OpinionU.S. News

Jewish nonprofits must embrace unity

These organizations can become a powerful force for advocacy and social change if they collaborate with one another.

“March for Israel” rally in Washington, D.C., on Nov. 14, 2023. Credit: Tedeytan via Wikimedia Commons.
“March for Israel” rally in Washington, D.C., on Nov. 14, 2023. Credit: Tedeytan via Wikimedia Commons.
Steve Rosenberg
Steve Rosenberg
Steve Rosenberg is principal of the GSD Group and board chair of the Philadelphia Jewish Sports Hall of Fame. He is the author of Make Bold Things Happen: Inspirational Stories From Sports, Business and Life.

In the realm of Jewish nonprofits, unity and collaboration are the sources of transformative change. Accordingly, they must shift from solitary endeavors to a collective spirit. Nonprofits must not rely solely on their individual capacities but on their ability to interlace with and amplify one another.

In recent years, many Jewish nonprofit organizations have arisen, particularly in relation to fighting antisemitism and anti-Israel bias. While these organizations are important, much of their work is duplicative in nature. Thus, in addition to draining resources in order to get similar results, the proliferation of such groups has increased confusion and donor fatigue.

The importance of collaboration between nonprofits lies in the use of shared resources and expertise. For example, a nonprofit with a robust social media presence can join forces with another possessing specialized knowledge. This exponentially expands the reach and impact of both organizations while reducing inefficiency and redundancy.

Moreover, when organizations with similar goals but different approaches come together, innovation is enhanced. For example, a group dedicated to education can combine with a group concentrating on the media in order to create awareness campaigns that transcend conventional boundaries and make use of multiple forms of communication.

In our digital age, visibility is tantamount to influence. Collaborative cross-promotion across nonprofits elevates not just individual campaigns but also introduces supporters to important issues, thus fostering a more engaged and active community.

Since Hamas’s Oct. 7 massacre, many groups have been attempting to expose Jew-haters who tear down signs of kidnapped Israeli children, attend pro-Hamas rallies or spew hatred at the Jewish community. Several of these organizations have been successful, but their success proves that there is no need for creating new organizations to address the same issue. Instead, we should concentration on expanding the successful groups that already exist.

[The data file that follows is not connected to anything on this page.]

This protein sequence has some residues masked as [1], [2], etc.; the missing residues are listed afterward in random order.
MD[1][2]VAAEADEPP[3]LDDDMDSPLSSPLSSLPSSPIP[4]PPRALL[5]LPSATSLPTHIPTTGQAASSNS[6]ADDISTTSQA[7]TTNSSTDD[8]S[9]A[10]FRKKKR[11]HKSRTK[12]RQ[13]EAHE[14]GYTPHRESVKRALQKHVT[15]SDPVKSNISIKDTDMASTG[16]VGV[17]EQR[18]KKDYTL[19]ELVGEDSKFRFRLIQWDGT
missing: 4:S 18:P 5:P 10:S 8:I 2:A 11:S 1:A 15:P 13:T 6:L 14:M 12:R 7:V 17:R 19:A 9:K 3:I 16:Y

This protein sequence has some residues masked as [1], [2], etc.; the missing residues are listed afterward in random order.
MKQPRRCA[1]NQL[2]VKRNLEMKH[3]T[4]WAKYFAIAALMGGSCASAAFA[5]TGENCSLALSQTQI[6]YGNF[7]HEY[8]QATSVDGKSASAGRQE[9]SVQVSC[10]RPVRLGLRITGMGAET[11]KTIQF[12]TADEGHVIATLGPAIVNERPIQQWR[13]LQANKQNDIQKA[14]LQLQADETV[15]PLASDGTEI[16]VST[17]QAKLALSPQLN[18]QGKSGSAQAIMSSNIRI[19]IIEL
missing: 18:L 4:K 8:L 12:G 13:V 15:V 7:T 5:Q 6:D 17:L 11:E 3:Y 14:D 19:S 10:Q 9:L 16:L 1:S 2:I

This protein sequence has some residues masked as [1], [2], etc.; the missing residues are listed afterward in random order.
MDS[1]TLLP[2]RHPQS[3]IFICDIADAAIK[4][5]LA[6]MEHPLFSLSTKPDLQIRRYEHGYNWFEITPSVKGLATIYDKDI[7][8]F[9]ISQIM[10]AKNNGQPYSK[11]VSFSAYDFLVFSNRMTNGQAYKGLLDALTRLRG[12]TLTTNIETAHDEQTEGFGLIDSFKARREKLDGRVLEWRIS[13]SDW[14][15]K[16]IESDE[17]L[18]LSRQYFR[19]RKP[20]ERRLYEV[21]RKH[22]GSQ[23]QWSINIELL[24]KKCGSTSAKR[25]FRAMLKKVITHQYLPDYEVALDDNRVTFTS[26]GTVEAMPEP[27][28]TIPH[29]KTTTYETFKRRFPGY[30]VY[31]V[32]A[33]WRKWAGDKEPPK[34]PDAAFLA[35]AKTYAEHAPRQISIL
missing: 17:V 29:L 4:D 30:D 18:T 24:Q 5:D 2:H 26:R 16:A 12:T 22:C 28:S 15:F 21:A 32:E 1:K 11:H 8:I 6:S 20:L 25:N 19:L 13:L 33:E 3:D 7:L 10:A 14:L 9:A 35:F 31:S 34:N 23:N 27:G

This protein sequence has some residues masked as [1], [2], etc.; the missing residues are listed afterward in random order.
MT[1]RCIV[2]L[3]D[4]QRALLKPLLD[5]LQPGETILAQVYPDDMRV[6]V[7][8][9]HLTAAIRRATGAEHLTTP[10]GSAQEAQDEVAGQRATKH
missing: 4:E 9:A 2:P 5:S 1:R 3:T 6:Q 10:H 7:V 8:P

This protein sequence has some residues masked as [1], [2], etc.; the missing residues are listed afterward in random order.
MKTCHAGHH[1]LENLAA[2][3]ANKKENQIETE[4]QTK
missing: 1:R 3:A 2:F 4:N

A coalition of nonprofits speaking in one voice has a better chance of achieving systemic change. The recent March for Israel in Washington, D.C. exemplified this approach. Disparate organizations came together in a common cause and exponentially magnified their impact. Their solidarity showcased the power of collective strength to effectuate real change. However, the rally was only one significant day. What is the next step and how will these groups coordinate their efforts in the future?

Incentivizing joint endeavors is also important. Nonprofits can establish initiatives like recognition awards or shared fundraising ventures that nurture an ecosystem in which collaborative efforts are acknowledged and rewarded. Such endeavors not only foster camaraderie but fuel enthusiasm for joint action and encourage a continuous cycle of impactful partnerships. They make donors feel better about their philanthropy and keep fundraising more focused.

As torchbearers in the nonprofit realm, it’s our collective responsibility to champion collaboration. Together, we possess the means to amplify our voices, share our strengths and create a formidable bloc that transcends the limits of individual effort.

The future of philanthropy and social change isn’t solitary. It’s a tapestry of shared vision, mutual support and collaborative action. United we stand, divided we fail.

The opinions and facts presented in this article are those of the author, and neither JNS nor its partners assume any responsibility for them.
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